A few weeks ago Donald Miller posted a bombshell revelation: he doesn’t attend a church often! I’m not well tuned in to the blogosphere these days so I didn’t pick up on this until someone posted a link to a follow up interview on facebook.
Now I found this all very fascinating. Coming off a house church network retreat where I guided a session on “What is church” it has been an intriguing exercise watching people freak out over Mr. Millar’s comments.
I may not end up in the very same place as Donald but I feel pretty much exactly the way he does about conventional worship services. I usually don’t connect with God through corporate song nor do I learn much in a sermon. Much more than most of his critics I think I understand where he is coming from.
I’ve looked through a few rebuttals and I’d have to say I’m startled to see so many people appealing to scripture to prove Miller wrong. When simple church folks start appealing to scripture about church we start to hear answers like “there is no biblical model” or “the church has evolved from its primitive roots.” In other words, stop being so picky about making church look like church did in the New Testament. It is rich to see such staunch defenders of the status quo lean so heavily on scripture.
Inevitably people bring out the reformation ideal which defined church as the preaching of the word and the right administration of the ordinances. Noble thoughts, but they don’t carry much weight with me as I don’t consider the writings of Luther or Calvin scripture.
There isn’t much ink spilled on baptism in the New Testament and most of what we have on the Eucharist is a few examples and an admonition to leave enough food and wine for everyone to enjoy. The proclamation of the gospel was and still is an important ministry, but there is absolutely nothing in the New Testament that says said proclamation needed to happen through an exposition of scripture delivered using the Greek art of oratory. Neither word we translate as “preach” actually defines the medium by which we share the good news or make our proclamation. While a sermon can certainly be the medium of proclamation, lots of others things are as well, including the Eucharist.
We do see a description of church in 1Cor 14 where see an orderly but a broadly participatory gathering of people who above all else love one another. Alan Knox has done a lot of great work on this and he concludes rather correctly that the purpose of the gathering of the church is to build up one another in love.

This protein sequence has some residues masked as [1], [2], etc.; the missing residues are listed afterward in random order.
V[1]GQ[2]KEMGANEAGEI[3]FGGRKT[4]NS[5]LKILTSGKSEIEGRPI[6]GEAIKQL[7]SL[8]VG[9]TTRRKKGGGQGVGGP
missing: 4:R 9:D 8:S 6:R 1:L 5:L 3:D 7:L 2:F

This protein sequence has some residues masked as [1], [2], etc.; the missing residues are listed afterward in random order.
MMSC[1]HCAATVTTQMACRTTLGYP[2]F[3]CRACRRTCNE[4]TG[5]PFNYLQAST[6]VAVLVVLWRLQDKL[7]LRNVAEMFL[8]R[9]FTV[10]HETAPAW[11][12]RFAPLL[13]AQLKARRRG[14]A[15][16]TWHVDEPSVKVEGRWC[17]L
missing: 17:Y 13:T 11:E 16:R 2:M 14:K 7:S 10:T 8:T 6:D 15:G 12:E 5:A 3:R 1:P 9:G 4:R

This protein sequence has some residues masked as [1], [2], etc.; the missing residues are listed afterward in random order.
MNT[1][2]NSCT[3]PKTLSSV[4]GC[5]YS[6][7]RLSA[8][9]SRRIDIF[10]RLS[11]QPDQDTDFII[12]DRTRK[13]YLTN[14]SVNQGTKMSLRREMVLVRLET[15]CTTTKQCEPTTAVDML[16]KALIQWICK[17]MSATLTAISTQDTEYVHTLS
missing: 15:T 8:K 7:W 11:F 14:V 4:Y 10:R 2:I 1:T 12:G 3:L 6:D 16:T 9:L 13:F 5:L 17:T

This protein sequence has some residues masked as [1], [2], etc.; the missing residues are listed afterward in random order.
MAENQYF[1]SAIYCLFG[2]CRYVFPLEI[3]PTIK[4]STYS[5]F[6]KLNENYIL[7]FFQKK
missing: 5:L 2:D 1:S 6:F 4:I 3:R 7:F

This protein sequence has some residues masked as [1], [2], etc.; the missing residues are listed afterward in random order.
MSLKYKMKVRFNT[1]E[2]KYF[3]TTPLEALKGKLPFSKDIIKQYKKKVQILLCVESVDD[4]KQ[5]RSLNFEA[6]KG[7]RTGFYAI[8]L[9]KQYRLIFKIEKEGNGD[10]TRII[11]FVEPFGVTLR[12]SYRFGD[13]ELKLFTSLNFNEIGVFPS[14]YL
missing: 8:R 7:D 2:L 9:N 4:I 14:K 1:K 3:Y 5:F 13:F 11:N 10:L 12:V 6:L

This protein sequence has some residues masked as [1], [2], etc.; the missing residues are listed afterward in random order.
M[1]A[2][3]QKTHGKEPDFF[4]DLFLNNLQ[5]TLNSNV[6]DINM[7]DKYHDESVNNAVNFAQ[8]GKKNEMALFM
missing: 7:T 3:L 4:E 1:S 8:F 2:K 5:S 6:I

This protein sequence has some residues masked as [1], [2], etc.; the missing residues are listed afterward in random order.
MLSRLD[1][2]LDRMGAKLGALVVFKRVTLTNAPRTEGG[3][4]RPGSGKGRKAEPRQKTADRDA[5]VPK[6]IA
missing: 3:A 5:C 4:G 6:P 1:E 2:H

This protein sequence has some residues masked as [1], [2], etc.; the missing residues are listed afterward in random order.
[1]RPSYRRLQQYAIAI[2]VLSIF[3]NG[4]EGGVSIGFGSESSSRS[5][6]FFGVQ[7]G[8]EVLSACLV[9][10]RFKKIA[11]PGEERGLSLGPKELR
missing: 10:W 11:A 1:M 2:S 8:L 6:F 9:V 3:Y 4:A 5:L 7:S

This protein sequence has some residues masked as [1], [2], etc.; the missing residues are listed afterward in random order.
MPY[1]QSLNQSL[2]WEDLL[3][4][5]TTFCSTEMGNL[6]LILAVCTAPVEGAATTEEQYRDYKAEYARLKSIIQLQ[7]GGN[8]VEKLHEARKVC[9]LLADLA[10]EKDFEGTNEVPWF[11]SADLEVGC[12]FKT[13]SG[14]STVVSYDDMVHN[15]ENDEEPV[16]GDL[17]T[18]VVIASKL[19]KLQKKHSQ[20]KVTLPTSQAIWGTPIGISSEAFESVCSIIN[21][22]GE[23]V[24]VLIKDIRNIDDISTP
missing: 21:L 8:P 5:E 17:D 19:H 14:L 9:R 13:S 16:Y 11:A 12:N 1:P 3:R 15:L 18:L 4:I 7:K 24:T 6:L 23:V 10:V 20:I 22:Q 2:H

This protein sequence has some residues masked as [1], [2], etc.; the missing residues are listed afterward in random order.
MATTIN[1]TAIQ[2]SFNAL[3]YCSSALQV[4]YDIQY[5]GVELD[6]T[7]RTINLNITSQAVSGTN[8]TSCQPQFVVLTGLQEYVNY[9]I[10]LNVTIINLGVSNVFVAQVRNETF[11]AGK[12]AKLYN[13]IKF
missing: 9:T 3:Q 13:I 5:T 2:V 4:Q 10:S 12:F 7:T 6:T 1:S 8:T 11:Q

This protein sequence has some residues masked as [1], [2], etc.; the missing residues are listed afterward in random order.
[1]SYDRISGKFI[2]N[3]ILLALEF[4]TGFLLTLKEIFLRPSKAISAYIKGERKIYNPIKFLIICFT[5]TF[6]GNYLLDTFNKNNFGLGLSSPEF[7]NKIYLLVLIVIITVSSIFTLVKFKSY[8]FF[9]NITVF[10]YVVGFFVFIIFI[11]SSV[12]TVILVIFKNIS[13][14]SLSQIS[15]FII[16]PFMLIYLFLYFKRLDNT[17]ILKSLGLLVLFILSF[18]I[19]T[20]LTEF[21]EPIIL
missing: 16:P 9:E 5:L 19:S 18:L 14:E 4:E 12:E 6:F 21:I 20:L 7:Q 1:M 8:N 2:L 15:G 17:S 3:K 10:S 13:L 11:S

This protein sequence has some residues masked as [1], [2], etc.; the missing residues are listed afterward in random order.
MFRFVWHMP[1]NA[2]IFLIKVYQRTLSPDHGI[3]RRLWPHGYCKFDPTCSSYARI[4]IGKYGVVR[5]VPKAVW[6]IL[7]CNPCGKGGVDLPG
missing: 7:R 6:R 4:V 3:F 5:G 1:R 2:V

The purpose of church isn’t to sacrifice oneself in dedication to an institution which claims their goal is bring glory to God through their corporate success. Shockingly, Miller doesn’t seem to consider how important it is to be in a worship service to glorify God regardless of whether he is built up, cared for, learns anything or communes with God. His critics thunder “Church is not about him and his felt needs! It is about glorifying God.” I wonder if the Pharisees thought similarly about the Sabbath. “We must remember the Sabbath in order to glorify God!” and in their eyes Jesus wasn’t remembering properly. Jesus’ response “God made the Sabbath for man, not man for the Sabbath.”
Let me introduce a radical thought…”God made the church for man, not man for the church.” Taking my cue from Jesus’ prayer in John 17 I’d say that the church is intended to be a community of people communion with each other and God. That the glory of God is manifested in us in our communion. We do not simply gather for the glory of God, we gather because of the glory of God. We become one, and through that we witness to the truth of Christ’s love, light and life!
When I look at the oft quoted Hebrews 10:25 in defense of assembling together I see the words “encourage one another.” How does one encourage one another in an event where one cannot speak?
When I look at Eph 5:19-20 I wonder how we might speak to one another, when all we hear is the amplified voices and instruments of a concert.
How can we teach or admonish one another in adherence to Colossians 3:16 when we meet in an environment that makes it near impossible to truly get to know one another?
If Mr. Millar has an informal network of relationships by which he participates in real fellowship, receives real encouragement and admonishment, where he has an opportunity to teach and to learn I dare say he has more essential elements of church than a typical church member.